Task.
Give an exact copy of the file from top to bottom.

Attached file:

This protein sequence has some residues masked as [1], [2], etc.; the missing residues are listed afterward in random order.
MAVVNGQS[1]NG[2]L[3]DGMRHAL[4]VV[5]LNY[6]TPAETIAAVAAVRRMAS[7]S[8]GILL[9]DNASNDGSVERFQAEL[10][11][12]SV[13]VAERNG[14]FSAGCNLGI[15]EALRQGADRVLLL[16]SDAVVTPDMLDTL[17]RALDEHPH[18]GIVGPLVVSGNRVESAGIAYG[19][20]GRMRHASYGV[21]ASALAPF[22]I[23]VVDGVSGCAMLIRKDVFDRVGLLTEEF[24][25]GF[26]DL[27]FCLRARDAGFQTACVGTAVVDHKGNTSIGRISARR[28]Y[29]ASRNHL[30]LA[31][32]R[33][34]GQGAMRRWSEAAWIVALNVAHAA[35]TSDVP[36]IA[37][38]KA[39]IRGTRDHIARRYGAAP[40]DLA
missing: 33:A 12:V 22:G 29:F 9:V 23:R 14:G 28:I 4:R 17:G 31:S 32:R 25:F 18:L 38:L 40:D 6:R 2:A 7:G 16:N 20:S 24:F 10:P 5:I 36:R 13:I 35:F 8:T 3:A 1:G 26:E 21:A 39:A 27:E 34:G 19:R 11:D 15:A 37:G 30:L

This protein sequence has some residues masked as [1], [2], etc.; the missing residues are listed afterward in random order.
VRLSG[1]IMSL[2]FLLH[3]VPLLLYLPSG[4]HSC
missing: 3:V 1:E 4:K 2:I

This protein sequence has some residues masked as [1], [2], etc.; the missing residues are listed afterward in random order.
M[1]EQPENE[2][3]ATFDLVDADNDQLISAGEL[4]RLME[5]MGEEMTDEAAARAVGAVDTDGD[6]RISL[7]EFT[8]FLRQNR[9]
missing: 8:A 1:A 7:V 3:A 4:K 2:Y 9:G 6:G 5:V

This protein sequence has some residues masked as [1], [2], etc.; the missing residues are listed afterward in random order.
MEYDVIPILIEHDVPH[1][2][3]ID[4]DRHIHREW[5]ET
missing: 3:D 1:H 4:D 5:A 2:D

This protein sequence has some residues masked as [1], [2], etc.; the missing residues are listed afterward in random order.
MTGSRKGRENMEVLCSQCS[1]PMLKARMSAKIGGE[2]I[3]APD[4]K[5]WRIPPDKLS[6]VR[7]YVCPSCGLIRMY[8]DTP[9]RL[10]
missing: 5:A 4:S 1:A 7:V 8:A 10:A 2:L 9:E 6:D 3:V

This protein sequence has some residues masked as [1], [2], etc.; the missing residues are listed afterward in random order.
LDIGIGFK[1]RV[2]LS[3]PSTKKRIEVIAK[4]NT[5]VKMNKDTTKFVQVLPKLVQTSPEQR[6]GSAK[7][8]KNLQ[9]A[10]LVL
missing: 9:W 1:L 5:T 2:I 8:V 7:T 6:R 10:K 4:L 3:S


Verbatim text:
This protein sequence has some residues masked as [1], [2], etc.; the missing residues are listed afterward in random order.
MAVVNGQS[1]NG[2]L[3]DGMRHAL[4]VV[5]LNY[6]TPAETIAAVAAVRRMAS[7]S[8]GILL[9]DNASNDGSVERFQAEL[10][11][12]SV[13]VAERNG[14]FSAGCNLGI[15]EALRQGADRVLLL[16]SDAVVTPDMLDTL[17]RALDEHPH[18]GIVGPLVVSGNRVESAGIAYG[19][20]GRMRHASYGV[21]ASALAPF[22]I[23]VVDGVSGCAMLIRKDVFDRVGLLTEEF[24][25]GF[26]DL[27]FCLRARDAGFQTACVGTAVVDHKGNTSIGRISARR[28]Y[29]ASRNHL[30]LA[31][32]R[33][34]GQGAMRRWSEAAWIVALNVAHAA[35]TSDVP[36]IA[37][38]KA[39]IRGTRDHIARRYGAAP[40]DLA
missing: 33:A 12:V 22:G 29:F 9:V 23:R 14:G 28:I 4:R 17:G 31:S 32:R 25:F 18:L 38:L 40:D 6:R 2:A 7:G 16:N 20:S 24:F 10:P 5:I 36:R 13:I 35:F 8:T 3:A 1:G 26:E 21:A 39:A 27:E 34:G 19:R 11:D 15:A 37:G 30:L

This protein sequence has some residues masked as [1], [2], etc.; the missing residues are listed afterward in random order.
VRLSG[1]IMSL[2]FLLH[3]VPLLLYLPSG[4]HSC
missing: 3:V 1:E 4:K 2:I

This protein sequence has some residues masked as [1], [2], etc.; the missing residues are listed afterward in random order.
M[1]EQPENE[2][3]ATFDLVDADNDQLISAGEL[4]RLME[5]MGEEMTDEAAARAVGAVDTDGD[6]RISL[7]EFT[8]FLRQNR[9]
missing: 8:A 1:A 7:V 3:A 4:K 2:Y 9:G 6:G 5:V

This protein sequence has some residues masked as [1], [2], etc.; the missing residues are listed afterward in random order.
MEYDVIPILIEHDVPH[1][2][3]ID[4]DRHIHREW[5]ET
missing: 3:D 1:H 4:D 5:A 2:D

This protein sequence has some residues masked as [1], [2], etc.; the missing residues are listed afterward in random order.
MTGSRKGRENMEVLCSQCS[1]PMLKARMSAKIGGE[2]I[3]APD[4]K[5]WRIPPDKLS[6]VR[7]YVCPSCGLIRMY[8]DTP[9]RL[10]
missing: 5:A 4:S 1:A 7:V 8:A 10:A 2:L 9:E 6:D 3:V

This protein sequence has some residues masked as [1], [2], etc.; the missing residues are listed afterward in random order.
LDIGIGFK[1]RV[2]LS[3]PSTKKRIEVIAK[4]NT[5]VKMNKDTTKFVQVLPKLVQTSPEQR[6]GSAK[7][8]KNLQ[9]A[10]LVL
missing: 9:W 1:L 5:T 2:I 8:V 7:T 6:R 10:K 4:L 3:S